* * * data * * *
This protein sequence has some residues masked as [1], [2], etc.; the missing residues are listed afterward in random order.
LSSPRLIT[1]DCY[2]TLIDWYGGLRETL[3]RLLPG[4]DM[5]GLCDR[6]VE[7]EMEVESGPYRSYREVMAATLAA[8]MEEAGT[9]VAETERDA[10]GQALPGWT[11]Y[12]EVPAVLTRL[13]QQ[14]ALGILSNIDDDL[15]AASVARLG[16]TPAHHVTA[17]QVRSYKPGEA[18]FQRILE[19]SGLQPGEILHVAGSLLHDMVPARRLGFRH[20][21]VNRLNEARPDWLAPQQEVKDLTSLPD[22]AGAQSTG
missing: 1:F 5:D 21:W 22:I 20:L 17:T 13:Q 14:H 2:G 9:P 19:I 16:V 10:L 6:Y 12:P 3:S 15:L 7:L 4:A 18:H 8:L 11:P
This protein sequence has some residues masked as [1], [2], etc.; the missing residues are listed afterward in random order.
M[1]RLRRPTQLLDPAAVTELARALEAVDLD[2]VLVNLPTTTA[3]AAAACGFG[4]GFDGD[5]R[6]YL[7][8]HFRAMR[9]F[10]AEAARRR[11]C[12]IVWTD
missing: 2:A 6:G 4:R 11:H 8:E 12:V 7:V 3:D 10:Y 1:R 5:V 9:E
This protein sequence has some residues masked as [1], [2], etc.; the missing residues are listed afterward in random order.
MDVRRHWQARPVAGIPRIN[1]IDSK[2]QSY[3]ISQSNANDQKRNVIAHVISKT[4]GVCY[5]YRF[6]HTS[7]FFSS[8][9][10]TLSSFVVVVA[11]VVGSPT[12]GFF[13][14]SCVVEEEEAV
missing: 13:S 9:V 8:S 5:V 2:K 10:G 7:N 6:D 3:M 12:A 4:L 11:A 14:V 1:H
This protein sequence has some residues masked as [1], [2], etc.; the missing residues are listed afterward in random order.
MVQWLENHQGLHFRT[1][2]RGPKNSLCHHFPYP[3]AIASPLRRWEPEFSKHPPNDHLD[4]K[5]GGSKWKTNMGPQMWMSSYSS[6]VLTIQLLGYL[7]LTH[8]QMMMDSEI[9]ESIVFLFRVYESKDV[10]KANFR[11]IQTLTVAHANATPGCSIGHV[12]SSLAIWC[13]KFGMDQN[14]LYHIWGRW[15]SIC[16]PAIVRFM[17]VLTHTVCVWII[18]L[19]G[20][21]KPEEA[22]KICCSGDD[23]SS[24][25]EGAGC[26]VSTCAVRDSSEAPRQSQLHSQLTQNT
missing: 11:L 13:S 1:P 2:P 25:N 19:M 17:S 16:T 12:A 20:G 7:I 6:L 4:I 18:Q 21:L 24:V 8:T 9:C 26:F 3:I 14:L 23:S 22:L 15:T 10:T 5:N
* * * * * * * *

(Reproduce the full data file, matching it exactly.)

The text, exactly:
This protein sequence has some residues masked as [1], [2], etc.; the missing residues are listed afterward in random order.
LSSPRLIT[1]DCY[2]TLIDWYGGLRETL[3]RLLPG[4]DM[5]GLCDR[6]VE[7]EMEVESGPYRSYREVMAATLAA[8]MEEAGT[9]VAETERDA[10]GQALPGWT[11]Y[12]EVPAVLTRL[13]QQ[14]ALGILSNIDDDL[15]AASVARLG[16]TPAHHVTA[17]QVRSYKPGEA[18]FQRILE[19]SGLQPGEILHVAGSLLHDMVPARRLGFRH[20][21]VNRLNEARPDWLAPQQEVKDLTSLPD[22]AGAQSTG
missing: 1:F 5:D 21:W 22:I 20:L 17:T 13:Q 14:H 2:G 9:P 19:I 16:V 10:L 6:Y 12:P 3:S 15:L 7:L 4:A 18:H 8:L 11:P
This protein sequence has some residues masked as [1], [2], etc.; the missing residues are listed afterward in random order.
M[1]RLRRPTQLLDPAAVTELARALEAVDLD[2]VLVNLPTTTA[3]AAAACGFG[4]GFDGD[5]R[6]YL[7][8]HFRAMR[9]F[10]AEAARRR[11]C[12]IVWTD
missing: 2:A 6:G 4:R 11:H 8:E 12:V 7:V 3:D 10:Y 1:R 5:V 9:E
This protein sequence has some residues masked as [1], [2], etc.; the missing residues are listed afterward in random order.
MDVRRHWQARPVAGIPRIN[1]IDSK[2]QSY[3]ISQSNANDQKRNVIAHVISKT[4]GVCY[5]YRF[6]HTS[7]FFSS[8][9][10]TLSSFVVVVA[11]VVGSPT[12]GFF[13][14]SCVVEEEEAV
missing: 13:S 9:V 8:S 5:V 2:K 10:G 7:N 6:D 3:M 12:A 4:L 11:A 14:V 1:H
This protein sequence has some residues masked as [1], [2], etc.; the missing residues are listed afterward in random order.
MVQWLENHQGLHFRT[1][2]RGPKNSLCHHFPYP[3]AIASPLRRWEPEFSKHPPNDHLD[4]K[5]GGSKWKTNMGPQMWMSSYSS[6]VLTIQLLGYL[7]LTH[8]QMMMDSEI[9]ESIVFLFRVYESKDV[10]KANFR[11]IQTLTVAHANATPGCSIGHV[12]SSLAIWC[13]KFGMDQN[14]LYHIWGRW[15]SIC[16]PAIVRFM[17]VLTHTVCVWII[18]L[19]G[20][21]KPEEA[22]KICCSGDD[23]SS[24][25]EGAGC[26]VSTCAVRDSSEAPRQSQLHSQLTQNT
missing: 11:L 13:S 1:P 2:P 25:N 19:M 17:S 16:T 12:A 20:G 7:I 6:L 4:I 18:Q 21:L 24:V 8:T 9:C 26:F 3:I 14:L 23:S 22:L 15:T 10:T 5:N